Auschwitz-Birkenau Museum: Thousands of prisoners identified by name

Auschwitz-Birkenau Museum: Thousands of prisoners identified by name

Staff of the Auschwitz-Birkenau State Museum have spent two years working on reconstructing the identities of some of the prisoners held in Auschwitz. To help them gather more information, the team of researchers were given direct access to the entire database of the Arolsen Archives. All in all, they found around 90,000 documents on Auschwitz prisoners.

How can you reconstruct someone’s identity if you have nothing to go on? The Auschwitz Memorial had no information on a large number of prisoners. People held in Auschwitz were often transported to other German Nazi camps and only registered when they got there. Using the database of the Arolsen Archives, staff of the Museum were able to find information on many of these prisoners and their paths of persecution. They managed to find 90,000 documents on people who had been in Auschwitz but had never been registered there.

Lists from other concentration camps, especially from Buchenwald, were the focus of the researchers’ attention as there are only a few documents from Auschwitz in the holdings of the Arolsen Archives. Often, people who were held in Auschwitz were transferred to other camps and registered there.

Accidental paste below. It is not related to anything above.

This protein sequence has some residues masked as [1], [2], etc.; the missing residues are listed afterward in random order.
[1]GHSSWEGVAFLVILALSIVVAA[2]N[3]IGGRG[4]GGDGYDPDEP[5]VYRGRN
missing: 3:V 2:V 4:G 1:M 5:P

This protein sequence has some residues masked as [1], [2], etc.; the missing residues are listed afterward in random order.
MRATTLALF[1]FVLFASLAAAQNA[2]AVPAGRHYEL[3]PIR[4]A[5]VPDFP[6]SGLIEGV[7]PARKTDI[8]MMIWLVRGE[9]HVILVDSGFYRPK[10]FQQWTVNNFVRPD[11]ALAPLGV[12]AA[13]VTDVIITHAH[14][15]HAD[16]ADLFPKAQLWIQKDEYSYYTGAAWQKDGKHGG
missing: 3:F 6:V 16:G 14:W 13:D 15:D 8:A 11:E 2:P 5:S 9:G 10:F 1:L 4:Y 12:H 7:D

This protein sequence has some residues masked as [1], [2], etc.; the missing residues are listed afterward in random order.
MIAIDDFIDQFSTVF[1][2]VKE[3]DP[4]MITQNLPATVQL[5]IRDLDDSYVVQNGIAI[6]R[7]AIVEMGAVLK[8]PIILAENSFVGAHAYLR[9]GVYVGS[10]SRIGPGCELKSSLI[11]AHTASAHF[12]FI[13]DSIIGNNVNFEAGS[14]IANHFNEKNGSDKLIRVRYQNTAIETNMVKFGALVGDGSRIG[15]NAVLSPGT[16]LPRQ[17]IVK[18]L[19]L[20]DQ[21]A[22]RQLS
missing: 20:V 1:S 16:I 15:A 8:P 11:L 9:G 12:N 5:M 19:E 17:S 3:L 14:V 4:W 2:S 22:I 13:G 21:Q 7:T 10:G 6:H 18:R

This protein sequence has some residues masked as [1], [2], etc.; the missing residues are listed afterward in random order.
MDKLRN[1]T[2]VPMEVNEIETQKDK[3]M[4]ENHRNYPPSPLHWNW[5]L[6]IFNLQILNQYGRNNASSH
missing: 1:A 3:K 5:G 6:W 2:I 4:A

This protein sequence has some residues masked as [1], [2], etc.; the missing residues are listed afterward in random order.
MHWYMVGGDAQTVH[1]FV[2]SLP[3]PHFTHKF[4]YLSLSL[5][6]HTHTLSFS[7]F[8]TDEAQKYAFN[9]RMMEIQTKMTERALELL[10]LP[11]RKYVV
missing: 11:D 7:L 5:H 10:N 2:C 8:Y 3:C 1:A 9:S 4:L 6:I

Reconstructing fates

The new information comes from lists of forced laborers, nominal rolls, transport lists, and death lists. Forty-five percent of the data has already been entered into digital catalogs. “Currently, the entire collection consists of more than 167,000 documents concerning about 30,000 men and women,” reports Dr Wojciech Płosa, Head of the Auschwitz Museum Archives.

The documents from the Arolsen Archives made it possible to reconstruct the identities of Poles, Sinti and Roma, Soviet prisoners of war, and French political prisoners, as well as Jews who were deported from the so-called Litzmnannstadt and Theresienstadt ghettos.

“Also of great importance are the documents relating to Hungarian Jews deported to the camp in the spring and summer of 1944, since many of them were not registered in Auschwitz but were transferred to other locations. Thanks to documents from other camps, we can reconstruct their fates as well as those of entire communities,” explains Ewa Bazan, who heads the project.

Exchange of information in both directions

The Arolsen Archives have also benefited from the cooperation between the two institutions which has expanded their collection in several ways. Some documents that were only available as poor copies, the photos of Auschwitz prisoners, for example, have now been replaced by very good quality scans. New additions to the holdings include copies of books listing prisoner numbers that can now be used as an additional resource to help answer inquiries. “We are very pleased about this successful cooperation and the mutual exchange of information. We really are very grateful,” comments Giora Zwilling, Deputy Head of Archives at the Arolsen Archives.

 

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